Mindfulness in a Gay Relationship
by Rev. Robert Warren Cromey
While we get so busy sometimes raising our children, we forget to take some time for just the two of us. This is a very important thing in relationships and oftentimes gets over looked by busy people struggling with just trying to be good parents. One key to being present in your relationship with your significant other is mindfulness.
Mindfulness is paying attention: focusing on each other in the relationship you are developing. Are there socks all over the house? Are there hairpins in the sink? You notice new and funny but also annoying things about each other. These little things are important; they need to be addressed in a kind and gentle way so they do not become causes for storms later. Paying attention to each other on a regular and daily basis can help avoid major upsets.
Mindfulness. It means looking at each other, meditating on your partner’s face, body, eyes, hair, torso, genitals, hands and the whole body. Look at your partner really carefully without speaking. Listen to your partner’s voice, the highs, lows, squeaks and growls. Look at your partner’s clothes, colors, styles, and shapes; notice how they make his or her body look. Be aware how your partner eats and drinks, bathes, showers and makes love. Focus on this person you love. You will take her for granted sometimes. You will not pay attention to him sometimes. This is the way it is in relationships. But being mindful can restore love and intimacy.
The best preparation for being mindful of your partner is to be mindful of yourself. How well do you know yourself? Be aware of your appearance, what your body looks like, your hair, face, neck, chest, hips, bottom, genitals, thighs, legs, ankles feet, toes. Do you like what you see? Are there parts you want to change? Tummy too round, shoulders stooped, finger and toenails dirty and unpared? Are you aware of your body and how it feels and looks? Women usually pay more attention to their physical appearance than men.
If you don’t feel good about yourself in general, you may not pay attention to your body and how it looks and feels. People with a poor self-image may not stand up straight, sit firmly; they may slouch and wish not to be seen; they hide. How you dress may reflect how you feel about yourself. “Know thy self” and ‘to thine own self be true” are bromides that are quite true. As you know yourself and feel good about yourself, you are in better shape to relate to another person, another self.
AGREEMENTS are very important to help keep you both mindful of all aspects of your marriage. To have your relationship work, you must make some agreements with each other about how you will relate and live together. For example, you can make an agreement about privacy. Tell each other the details of how you want to be alone sometimes. Privacy should not be a secret, privacy is an agreed upon way of having time to yourself; using the bathroom, going for a walk, reading a book, and asking your partner not to read your diary without permission. Agreements help clarify your wishes and desires, and enlist your partner in helping achieve them. Your partner should also be clear about his or her own needs for privacy.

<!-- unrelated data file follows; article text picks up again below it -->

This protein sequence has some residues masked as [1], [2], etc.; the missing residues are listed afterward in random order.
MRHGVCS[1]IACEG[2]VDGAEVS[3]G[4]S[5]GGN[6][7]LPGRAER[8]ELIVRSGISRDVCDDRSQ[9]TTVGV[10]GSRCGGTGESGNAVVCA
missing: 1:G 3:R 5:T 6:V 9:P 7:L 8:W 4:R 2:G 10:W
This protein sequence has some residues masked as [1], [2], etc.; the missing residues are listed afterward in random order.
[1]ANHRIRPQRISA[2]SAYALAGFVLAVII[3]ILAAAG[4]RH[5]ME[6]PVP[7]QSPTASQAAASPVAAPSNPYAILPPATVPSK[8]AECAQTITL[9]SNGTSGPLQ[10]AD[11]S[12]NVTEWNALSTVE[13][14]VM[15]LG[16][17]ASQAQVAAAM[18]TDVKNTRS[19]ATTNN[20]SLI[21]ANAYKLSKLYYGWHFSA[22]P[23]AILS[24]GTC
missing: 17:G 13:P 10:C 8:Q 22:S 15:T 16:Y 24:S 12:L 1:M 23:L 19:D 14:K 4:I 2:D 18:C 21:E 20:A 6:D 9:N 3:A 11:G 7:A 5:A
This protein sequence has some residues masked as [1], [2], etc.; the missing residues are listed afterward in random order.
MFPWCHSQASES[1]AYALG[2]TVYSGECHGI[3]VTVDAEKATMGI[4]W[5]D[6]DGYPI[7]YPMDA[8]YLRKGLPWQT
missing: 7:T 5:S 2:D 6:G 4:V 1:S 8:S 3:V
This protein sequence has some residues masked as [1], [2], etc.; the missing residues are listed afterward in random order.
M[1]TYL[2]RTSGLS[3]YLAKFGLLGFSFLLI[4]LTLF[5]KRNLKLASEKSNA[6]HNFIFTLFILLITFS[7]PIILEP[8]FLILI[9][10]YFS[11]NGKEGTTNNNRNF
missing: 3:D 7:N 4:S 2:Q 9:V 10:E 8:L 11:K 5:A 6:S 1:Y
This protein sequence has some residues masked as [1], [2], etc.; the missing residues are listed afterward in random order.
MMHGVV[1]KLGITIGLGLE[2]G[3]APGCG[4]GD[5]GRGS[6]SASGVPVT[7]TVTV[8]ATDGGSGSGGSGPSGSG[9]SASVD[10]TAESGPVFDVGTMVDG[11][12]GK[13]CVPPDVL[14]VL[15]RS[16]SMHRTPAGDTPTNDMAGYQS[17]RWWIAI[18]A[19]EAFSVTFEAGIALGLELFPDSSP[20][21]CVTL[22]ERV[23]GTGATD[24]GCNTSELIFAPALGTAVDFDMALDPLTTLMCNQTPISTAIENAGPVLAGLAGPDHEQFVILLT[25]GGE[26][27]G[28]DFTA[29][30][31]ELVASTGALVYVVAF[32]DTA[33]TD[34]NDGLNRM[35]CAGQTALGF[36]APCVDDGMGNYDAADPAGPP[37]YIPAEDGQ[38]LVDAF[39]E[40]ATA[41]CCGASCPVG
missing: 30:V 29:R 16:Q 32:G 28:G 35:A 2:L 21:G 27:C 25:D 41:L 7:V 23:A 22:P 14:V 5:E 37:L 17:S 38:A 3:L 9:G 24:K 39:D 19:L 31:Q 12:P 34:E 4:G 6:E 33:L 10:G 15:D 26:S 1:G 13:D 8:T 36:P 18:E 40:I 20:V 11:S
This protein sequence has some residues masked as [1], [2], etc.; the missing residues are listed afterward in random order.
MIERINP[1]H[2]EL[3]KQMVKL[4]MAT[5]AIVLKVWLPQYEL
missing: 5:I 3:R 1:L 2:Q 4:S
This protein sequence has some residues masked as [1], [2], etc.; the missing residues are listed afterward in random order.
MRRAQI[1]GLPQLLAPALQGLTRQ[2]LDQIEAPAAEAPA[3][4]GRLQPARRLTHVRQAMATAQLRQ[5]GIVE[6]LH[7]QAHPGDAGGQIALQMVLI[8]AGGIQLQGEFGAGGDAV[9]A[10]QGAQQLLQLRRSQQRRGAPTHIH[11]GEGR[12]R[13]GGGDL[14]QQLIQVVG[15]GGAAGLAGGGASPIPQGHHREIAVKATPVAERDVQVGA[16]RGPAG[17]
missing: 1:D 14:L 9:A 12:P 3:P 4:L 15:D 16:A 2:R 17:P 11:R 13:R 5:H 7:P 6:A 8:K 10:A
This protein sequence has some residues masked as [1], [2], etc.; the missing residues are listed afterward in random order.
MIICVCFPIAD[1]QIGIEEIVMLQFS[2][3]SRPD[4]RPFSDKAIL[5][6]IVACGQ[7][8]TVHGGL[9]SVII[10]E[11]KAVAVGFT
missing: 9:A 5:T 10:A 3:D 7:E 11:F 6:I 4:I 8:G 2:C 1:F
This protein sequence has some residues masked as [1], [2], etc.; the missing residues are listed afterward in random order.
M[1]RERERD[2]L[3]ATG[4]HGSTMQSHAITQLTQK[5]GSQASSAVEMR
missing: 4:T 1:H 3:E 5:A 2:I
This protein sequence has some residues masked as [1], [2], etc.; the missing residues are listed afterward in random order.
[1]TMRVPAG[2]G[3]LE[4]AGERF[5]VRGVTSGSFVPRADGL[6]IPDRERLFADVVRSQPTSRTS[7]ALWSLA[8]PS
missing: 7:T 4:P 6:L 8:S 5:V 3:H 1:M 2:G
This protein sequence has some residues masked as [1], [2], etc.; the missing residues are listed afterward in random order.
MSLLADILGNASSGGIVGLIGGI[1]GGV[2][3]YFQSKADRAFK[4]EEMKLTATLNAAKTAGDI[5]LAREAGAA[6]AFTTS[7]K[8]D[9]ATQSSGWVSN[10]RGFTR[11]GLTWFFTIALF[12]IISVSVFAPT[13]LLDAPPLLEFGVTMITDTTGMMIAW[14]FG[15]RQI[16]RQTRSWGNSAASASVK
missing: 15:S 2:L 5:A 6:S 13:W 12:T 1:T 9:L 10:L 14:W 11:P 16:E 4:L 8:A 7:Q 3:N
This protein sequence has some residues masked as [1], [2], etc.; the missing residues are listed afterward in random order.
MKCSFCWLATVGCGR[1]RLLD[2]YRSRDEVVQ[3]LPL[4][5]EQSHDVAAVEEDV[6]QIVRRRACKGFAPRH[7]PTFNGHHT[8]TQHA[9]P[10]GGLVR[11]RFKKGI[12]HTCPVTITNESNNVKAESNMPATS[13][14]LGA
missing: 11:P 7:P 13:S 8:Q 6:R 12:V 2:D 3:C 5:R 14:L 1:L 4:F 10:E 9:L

You may make a vow to be faithful to each other. That is an agreement that you will not be sexual with any other person. You need to discuss that being sexual means fantasizing, flirting, kissing, petting and having intercourse. What boundaries do you wish to make for yourself and with each other? You should agree to talk with your partner if you do become attracted to another person.
Couples should make agreements about money, about how it is earned and about each can spend without the other’s consent. For instance, you may agree that neither of you will spend more than $500 without consulting your partner. Be clear about you want and need to be financially comfortable and to that end making a budget.
You may want to make agreements about what kind of sex you like and do not like. Not everyone likes oral or anal sexual activity; some love it. Have a frank discussion about it and agree about what you want to have happen sexually. Agreements can be changed but only with the consent of both parties.
There are a whole host of “things” being in relationship brings with it. Pay attention to your needs as well as your partner’s and always remember to TALK things out. Not talking leads to fear, mistrust and resentment and those are always things a relationship can always be much better without.
Always try to be respectful of your partner’s feelings, even though it might be something that doesn’t matter much to you. The important thing is that is important to them! Being mindful is taking all those idiosyncrasies into consideration and trying to honor your partner’s feelings.
Be a strong and honest person and ultimately, your relationship will be stronger and healthier for it.
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